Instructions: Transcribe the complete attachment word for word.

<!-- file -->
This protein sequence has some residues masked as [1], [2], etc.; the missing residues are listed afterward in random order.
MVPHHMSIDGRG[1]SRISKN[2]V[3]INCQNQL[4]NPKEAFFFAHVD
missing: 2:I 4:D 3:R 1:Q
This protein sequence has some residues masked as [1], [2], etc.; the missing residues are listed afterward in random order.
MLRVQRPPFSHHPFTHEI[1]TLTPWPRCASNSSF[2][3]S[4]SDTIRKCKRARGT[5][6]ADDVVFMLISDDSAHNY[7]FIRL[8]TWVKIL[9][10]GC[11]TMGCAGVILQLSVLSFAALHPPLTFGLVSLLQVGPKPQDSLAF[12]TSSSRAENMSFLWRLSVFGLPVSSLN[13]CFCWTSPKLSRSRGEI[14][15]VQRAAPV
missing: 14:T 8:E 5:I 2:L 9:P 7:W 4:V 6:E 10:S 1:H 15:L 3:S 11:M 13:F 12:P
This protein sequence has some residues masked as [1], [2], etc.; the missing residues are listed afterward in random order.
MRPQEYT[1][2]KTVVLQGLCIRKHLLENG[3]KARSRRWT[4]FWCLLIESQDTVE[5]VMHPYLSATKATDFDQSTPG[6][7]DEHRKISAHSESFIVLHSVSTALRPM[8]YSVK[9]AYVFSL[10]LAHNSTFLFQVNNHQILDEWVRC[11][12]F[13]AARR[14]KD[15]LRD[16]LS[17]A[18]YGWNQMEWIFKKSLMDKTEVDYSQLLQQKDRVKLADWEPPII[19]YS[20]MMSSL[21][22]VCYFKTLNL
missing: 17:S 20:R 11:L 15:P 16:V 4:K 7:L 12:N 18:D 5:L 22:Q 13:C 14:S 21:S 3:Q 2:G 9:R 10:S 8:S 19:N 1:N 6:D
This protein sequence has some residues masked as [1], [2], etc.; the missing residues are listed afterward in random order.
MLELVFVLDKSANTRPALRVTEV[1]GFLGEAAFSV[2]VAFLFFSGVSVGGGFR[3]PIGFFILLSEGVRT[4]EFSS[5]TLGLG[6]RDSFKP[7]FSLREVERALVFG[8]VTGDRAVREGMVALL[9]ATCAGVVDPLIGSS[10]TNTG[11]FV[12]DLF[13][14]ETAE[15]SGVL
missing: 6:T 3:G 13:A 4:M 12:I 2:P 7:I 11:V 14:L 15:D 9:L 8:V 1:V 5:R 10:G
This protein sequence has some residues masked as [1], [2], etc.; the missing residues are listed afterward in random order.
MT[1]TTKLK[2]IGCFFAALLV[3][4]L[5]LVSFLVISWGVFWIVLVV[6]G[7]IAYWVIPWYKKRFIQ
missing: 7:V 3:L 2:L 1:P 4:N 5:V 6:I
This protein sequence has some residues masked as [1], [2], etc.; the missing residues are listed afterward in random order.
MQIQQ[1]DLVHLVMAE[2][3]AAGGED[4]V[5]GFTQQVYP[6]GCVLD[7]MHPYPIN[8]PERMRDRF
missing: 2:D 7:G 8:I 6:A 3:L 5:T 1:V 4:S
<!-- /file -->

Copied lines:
This protein sequence has some residues masked as [1], [2], etc.; the missing residues are listed afterward in random order.
MVPHHMSIDGRG[1]SRISKN[2]V[3]INCQNQL[4]NPKEAFFFAHVD
missing: 2:I 4:D 3:R 1:Q
This protein sequence has some residues masked as [1], [2], etc.; the missing residues are listed afterward in random order.
MLRVQRPPFSHHPFTHEI[1]TLTPWPRCASNSSF[2][3]S[4]SDTIRKCKRARGT[5][6]ADDVVFMLISDDSAHNY[7]FIRL[8]TWVKIL[9][10]GC[11]TMGCAGVILQLSVLSFAALHPPLTFGLVSLLQVGPKPQDSLAF[12]TSSSRAENMSFLWRLSVFGLPVSSLN[13]CFCWTSPKLSRSRGEI[14][15]VQRAAPV
missing: 14:T 8:E 5:I 2:L 9:P 7:W 4:V 6:E 10:S 1:H 15:L 3:S 11:M 13:F 12:P
This protein sequence has some residues masked as [1], [2], etc.; the missing residues are listed afterward in random order.
MRPQEYT[1][2]KTVVLQGLCIRKHLLENG[3]KARSRRWT[4]FWCLLIESQDTVE[5]VMHPYLSATKATDFDQSTPG[6][7]DEHRKISAHSESFIVLHSVSTALRPM[8]YSVK[9]AYVFSL[10]LAHNSTFLFQVNNHQILDEWVRC[11][12]F[13]AARR[14]KD[15]LRD[16]LS[17]A[18]YGWNQMEWIFKKSLMDKTEVDYSQLLQQKDRVKLADWEPPII[19]YS[20]MMSSL[21][22]VCYFKTLNL
missing: 17:S 20:R 11:L 15:P 16:V 4:K 7:L 12:N 18:D 5:L 22:Q 13:C 14:S 21:S 3:Q 2:G 9:R 10:S 8:S 19:N 1:N 6:D
This protein sequence has some residues masked as [1], [2], etc.; the missing residues are listed afterward in random order.
MLELVFVLDKSANTRPALRVTEV[1]GFLGEAAFSV[2]VAFLFFSGVSVGGGFR[3]PIGFFILLSEGVRT[4]EFSS[5]TLGLG[6]RDSFKP[7]FSLREVERALVFG[8]VTGDRAVREGMVALL[9]ATCAGVVDPLIGSS[10]TNTG[11]FV[12]DLF[13][14]ETAE[15]SGVL
missing: 6:T 3:G 13:A 4:M 12:I 2:P 7:I 11:V 14:L 15:D 9:L 8:V 1:V 5:R 10:G
This protein sequence has some residues masked as [1], [2], etc.; the missing residues are listed afterward in random order.
MT[1]TTKLK[2]IGCFFAALLV[3][4]L[5]LVSFLVISWGVFWIVLVV[6]G[7]IAYWVIPWYKKRFIQ
missing: 7:V 3:L 2:L 1:P 4:N 5:V 6:I
This protein sequence has some residues masked as [1], [2], etc.; the missing residues are listed afterward in random order.
MQIQQ[1]DLVHLVMAE[2][3]AAGGED[4]V[5]GFTQQVYP[6]GCVLD[7]MHPYPIN[8]PERMRDRF
missing: 2:D 7:G 8:I 6:A 3:L 5:T 1:V 4:S